gte,so, you'd characterize what the govt has done to date as "socialism"? that's just incredible...if I follow what you are advocating, you'd like to see a collapse of our healthy economy so that with everything leveled to nothing, you'd have a better chance at getting what you think yourself entitled to. (And I'm getting this partly from that link you posted a while back with the video showing all workers as "slaves" indebted to "the system".)
privatize the profitssocialize the costs
NoVAwatcher said... "privatize the profitssocialize the costs"Just curious if these are the feelings of most bubbleheads?... or just of the few bubbleheads posting today?
Small numbers???? Better think again:http://www.blownmortgage.com/files/presentation3-2008.pdf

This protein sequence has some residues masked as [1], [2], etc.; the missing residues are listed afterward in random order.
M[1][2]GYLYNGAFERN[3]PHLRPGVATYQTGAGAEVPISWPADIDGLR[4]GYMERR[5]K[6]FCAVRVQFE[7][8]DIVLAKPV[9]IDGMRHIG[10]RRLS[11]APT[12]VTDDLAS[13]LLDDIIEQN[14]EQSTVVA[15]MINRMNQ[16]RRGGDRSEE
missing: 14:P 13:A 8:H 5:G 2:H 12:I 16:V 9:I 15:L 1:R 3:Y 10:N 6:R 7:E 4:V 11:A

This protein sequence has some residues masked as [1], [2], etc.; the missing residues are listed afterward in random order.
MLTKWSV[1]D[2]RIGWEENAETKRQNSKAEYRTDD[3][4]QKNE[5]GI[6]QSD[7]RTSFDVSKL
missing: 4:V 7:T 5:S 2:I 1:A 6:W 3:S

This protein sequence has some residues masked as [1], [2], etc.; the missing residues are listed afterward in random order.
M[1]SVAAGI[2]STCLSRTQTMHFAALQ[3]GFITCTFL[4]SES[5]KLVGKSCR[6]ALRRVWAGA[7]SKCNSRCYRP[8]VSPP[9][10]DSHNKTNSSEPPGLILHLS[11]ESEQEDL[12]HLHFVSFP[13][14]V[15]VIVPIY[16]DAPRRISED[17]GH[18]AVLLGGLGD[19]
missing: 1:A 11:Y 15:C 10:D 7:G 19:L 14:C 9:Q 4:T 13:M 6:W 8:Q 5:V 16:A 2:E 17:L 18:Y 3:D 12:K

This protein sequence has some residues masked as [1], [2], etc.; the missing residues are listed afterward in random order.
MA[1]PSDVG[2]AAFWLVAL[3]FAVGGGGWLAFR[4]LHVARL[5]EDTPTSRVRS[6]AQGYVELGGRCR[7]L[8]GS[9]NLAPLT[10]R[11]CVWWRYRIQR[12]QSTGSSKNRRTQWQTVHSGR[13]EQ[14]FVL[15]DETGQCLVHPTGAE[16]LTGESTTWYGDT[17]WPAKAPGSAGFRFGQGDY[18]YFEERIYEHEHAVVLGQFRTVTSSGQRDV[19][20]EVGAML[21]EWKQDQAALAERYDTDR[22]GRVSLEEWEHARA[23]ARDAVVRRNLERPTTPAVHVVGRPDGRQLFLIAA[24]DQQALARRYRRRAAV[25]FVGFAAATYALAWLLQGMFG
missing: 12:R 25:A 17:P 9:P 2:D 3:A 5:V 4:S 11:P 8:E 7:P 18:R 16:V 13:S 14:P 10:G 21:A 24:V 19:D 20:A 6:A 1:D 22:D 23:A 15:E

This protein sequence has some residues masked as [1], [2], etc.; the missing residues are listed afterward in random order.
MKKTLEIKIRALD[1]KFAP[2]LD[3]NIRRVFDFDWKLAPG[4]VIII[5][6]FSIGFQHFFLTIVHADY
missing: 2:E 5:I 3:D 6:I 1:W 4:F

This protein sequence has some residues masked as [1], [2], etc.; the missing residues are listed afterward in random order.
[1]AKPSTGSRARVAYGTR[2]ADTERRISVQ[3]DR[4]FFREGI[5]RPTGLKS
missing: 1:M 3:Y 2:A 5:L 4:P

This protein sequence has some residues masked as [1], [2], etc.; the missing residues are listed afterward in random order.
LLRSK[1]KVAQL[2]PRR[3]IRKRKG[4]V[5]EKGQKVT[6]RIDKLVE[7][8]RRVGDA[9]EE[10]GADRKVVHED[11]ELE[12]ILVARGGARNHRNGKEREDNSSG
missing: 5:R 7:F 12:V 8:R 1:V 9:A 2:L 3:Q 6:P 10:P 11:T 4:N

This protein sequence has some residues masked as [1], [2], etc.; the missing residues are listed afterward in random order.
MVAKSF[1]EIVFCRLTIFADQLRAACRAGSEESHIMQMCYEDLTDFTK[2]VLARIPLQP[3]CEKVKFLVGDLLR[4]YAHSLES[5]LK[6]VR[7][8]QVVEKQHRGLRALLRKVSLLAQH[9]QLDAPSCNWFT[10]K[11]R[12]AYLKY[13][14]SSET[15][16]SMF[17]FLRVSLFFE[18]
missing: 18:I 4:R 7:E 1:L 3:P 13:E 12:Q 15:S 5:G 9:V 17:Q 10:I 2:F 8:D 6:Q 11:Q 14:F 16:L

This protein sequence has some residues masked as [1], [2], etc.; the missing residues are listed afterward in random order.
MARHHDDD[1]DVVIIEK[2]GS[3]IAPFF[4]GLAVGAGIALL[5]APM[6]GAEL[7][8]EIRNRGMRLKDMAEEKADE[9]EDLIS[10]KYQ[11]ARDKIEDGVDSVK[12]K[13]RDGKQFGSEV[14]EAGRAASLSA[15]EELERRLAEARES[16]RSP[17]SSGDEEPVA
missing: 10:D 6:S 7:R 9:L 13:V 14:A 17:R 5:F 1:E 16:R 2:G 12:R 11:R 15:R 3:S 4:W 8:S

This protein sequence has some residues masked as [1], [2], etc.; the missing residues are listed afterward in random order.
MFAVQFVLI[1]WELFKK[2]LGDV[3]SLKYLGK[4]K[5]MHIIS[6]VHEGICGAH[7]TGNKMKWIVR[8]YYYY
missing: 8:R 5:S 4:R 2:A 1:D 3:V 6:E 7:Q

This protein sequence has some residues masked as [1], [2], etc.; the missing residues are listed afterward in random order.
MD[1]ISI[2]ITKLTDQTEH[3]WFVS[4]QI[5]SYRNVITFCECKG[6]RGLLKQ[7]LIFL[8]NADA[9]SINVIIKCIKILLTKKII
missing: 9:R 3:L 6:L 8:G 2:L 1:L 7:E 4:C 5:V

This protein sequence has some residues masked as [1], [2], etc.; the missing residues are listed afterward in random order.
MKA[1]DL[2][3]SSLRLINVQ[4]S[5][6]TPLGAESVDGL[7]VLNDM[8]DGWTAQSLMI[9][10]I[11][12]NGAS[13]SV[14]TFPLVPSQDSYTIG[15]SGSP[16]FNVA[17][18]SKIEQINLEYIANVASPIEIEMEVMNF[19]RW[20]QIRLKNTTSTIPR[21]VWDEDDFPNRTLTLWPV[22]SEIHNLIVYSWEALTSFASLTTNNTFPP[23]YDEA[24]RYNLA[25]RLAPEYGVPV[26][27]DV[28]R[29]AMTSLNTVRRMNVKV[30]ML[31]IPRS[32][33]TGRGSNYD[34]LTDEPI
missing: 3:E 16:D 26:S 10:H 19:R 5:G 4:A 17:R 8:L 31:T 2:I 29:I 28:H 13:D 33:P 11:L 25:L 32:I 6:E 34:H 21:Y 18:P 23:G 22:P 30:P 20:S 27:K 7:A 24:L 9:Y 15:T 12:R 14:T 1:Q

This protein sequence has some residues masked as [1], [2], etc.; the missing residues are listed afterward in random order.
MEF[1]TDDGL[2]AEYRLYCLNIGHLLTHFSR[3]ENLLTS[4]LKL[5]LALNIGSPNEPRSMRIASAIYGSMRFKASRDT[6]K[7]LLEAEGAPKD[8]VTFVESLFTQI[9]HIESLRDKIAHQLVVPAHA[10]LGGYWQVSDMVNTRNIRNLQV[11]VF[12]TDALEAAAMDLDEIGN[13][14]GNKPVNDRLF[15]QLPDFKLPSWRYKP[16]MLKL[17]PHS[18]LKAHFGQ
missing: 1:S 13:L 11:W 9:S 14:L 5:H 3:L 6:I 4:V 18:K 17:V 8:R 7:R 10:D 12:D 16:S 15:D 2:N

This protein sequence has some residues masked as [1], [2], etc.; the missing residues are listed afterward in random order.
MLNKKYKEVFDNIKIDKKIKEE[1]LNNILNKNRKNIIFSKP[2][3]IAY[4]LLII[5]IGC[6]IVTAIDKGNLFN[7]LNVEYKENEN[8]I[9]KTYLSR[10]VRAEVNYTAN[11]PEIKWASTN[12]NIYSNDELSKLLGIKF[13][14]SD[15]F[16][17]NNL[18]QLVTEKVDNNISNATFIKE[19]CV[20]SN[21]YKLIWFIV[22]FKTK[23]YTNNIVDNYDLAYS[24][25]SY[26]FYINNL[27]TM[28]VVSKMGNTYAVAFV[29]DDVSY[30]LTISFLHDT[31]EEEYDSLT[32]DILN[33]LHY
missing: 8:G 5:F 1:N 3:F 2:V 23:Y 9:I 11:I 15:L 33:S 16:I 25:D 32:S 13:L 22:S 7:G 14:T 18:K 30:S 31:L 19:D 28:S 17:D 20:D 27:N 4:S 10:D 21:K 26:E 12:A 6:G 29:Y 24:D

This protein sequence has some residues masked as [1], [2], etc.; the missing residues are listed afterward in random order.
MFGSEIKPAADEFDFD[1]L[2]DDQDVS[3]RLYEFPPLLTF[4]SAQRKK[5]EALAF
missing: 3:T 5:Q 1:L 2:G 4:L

lance,I sure don't remember the video link you are referring to . . . if you could provide a reference I might.From wikipedia (not that it is the gospel . . but here goes)"Socialism refers to a broad array of ideologies and political movements with the goal of a socio-economic system in which property and the distribution of wealth are subject to control by the community. This control may be either direct—exercised through popular collectives such as workers' councils—or indirect—exercised on behalf of the people by the state."Oh we don't have hard socialism . . . but a form of it nonetheless. Distribution of wealth (read-bailouts) exercised on behalf of the people by the state (read-Fed Reserve).Our economy is anything but "healthy". If it was "healthy" there would be no reason to lower interest rates or for government bailouts.No lance, I'm not advocating a destruction of the economy. Before this messed up system we have now, the US did just fine for 150 years.I would actually like the country to survive. Unfortunately, the road we are going down (fiat currencies, government intervention, etc) has only one end. That is the destruction of the economy. The only way to avoid an ultimate financial meltdown is to take our medicine now while we still can. Flush the system out, get back to sound money-management principles and free-market ideals More government intervention begets more intervention. If it doesn't stop, it will blow-up-and the eventually end will be a destruction of the US currency and a destruction of US freedom.As Rothschild said "Permit me to issue and control the money of a nation, and I care not who makes its laws"No I don't think we are slaves indebted to the system. However, every dollar bill is an IOU to the Federal Reserve. It is "money" that the federal reserve has lent to the US. Every dollar bill is literally debt.